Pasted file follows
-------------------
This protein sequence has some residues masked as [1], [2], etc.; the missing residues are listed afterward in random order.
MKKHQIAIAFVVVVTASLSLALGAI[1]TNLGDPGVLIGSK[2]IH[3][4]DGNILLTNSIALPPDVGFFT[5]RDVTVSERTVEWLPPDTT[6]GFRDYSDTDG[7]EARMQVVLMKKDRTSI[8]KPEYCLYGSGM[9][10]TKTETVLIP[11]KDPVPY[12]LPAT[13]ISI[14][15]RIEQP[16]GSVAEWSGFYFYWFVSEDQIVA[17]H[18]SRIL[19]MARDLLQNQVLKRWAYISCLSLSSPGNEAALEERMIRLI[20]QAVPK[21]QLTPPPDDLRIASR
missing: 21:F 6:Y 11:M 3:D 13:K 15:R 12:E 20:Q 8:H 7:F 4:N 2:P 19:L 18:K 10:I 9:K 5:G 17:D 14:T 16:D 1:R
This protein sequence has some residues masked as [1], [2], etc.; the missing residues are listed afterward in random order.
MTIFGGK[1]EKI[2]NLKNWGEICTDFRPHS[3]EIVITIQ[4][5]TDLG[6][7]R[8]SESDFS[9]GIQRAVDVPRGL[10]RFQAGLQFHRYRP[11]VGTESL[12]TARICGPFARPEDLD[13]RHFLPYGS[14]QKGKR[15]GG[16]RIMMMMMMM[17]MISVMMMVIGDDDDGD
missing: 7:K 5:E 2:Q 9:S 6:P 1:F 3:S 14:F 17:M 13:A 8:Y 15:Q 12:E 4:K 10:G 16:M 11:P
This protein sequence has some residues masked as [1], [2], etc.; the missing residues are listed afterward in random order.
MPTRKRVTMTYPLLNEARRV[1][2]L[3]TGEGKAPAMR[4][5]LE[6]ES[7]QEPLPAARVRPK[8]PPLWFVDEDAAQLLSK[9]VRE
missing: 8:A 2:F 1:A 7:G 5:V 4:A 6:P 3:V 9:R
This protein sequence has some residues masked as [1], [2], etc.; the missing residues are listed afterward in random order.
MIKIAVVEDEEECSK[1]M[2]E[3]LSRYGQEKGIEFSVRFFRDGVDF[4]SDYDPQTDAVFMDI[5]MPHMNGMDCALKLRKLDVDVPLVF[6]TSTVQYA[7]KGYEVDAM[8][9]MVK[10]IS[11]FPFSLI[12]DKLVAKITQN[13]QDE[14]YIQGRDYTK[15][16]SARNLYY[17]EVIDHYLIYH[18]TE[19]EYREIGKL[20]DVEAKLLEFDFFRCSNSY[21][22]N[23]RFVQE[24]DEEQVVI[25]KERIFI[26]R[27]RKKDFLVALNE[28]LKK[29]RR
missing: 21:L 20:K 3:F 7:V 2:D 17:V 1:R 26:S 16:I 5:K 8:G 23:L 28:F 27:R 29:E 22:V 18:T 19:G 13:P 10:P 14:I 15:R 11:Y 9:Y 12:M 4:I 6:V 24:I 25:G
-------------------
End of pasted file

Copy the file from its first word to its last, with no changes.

This protein sequence has some residues masked as [1], [2], etc.; the missing residues are listed afterward in random order.
MKKHQIAIAFVVVVTASLSLALGAI[1]TNLGDPGVLIGSK[2]IH[3][4]DGNILLTNSIALPPDVGFFT[5]RDVTVSERTVEWLPPDTT[6]GFRDYSDTDG[7]EARMQVVLMKKDRTSI[8]KPEYCLYGSGM[9][10]TKTETVLIP[11]KDPVPY[12]LPAT[13]ISI[14][15]RIEQP[16]GSVAEWSGFYFYWFVSEDQIVA[17]H[18]SRIL[19]MARDLLQNQVLKRWAYISCLSLSSPGNEAALEERMIRLI[20]QAVPK[21]QLTPPPDDLRIASR
missing: 21:F 6:Y 11:M 3:D 13:K 15:R 12:E 20:Q 8:H 7:F 4:N 2:P 19:L 18:K 10:I 9:K 5:G 17:D 14:T 16:D 1:R
This protein sequence has some residues masked as [1], [2], etc.; the missing residues are listed afterward in random order.
MTIFGGK[1]EKI[2]NLKNWGEICTDFRPHS[3]EIVITIQ[4][5]TDLG[6][7]R[8]SESDFS[9]GIQRAVDVPRGL[10]RFQAGLQFHRYRP[11]VGTESL[12]TARICGPFARPEDLD[13]RHFLPYGS[14]QKGKR[15]GG[16]RIMMMMMMM[17]MISVMMMVIGDDDDGD
missing: 7:K 5:E 2:Q 9:S 6:P 1:F 3:S 14:F 17:M 13:A 8:Y 15:Q 12:E 4:K 10:G 16:M 11:P
This protein sequence has some residues masked as [1], [2], etc.; the missing residues are listed afterward in random order.
MPTRKRVTMTYPLLNEARRV[1][2]L[3]TGEGKAPAMR[4][5]LE[6]ES[7]QEPLPAARVRPK[8]PPLWFVDEDAAQLLSK[9]VRE
missing: 8:A 2:F 1:A 7:G 5:V 4:A 6:P 3:V 9:R
This protein sequence has some residues masked as [1], [2], etc.; the missing residues are listed afterward in random order.
MIKIAVVEDEEECSK[1]M[2]E[3]LSRYGQEKGIEFSVRFFRDGVDF[4]SDYDPQTDAVFMDI[5]MPHMNGMDCALKLRKLDVDVPLVF[6]TSTVQYA[7]KGYEVDAM[8][9]MVK[10]IS[11]FPFSLI[12]DKLVAKITQN[13]QDE[14]YIQGRDYTK[15][16]SARNLYY[17]EVIDHYLIYH[18]TE[19]EYREIGKL[20]DVEAKLLEFDFFRCSNSY[21][22]N[23]RFVQE[24]DEEQVVI[25]KERIFI[26]R[27]RKKDFLVALNE[28]LKK[29]RR
missing: 21:L 20:K 3:F 7:V 2:D 17:V 1:R 26:S 16:I 5:K 8:G 23:L 28:F 27:R 29:E 22:V 18:T 19:G 13:P 10:P 14:I 15:R 11:Y 9:Y 12:M 4:I 6:V 24:I 25:G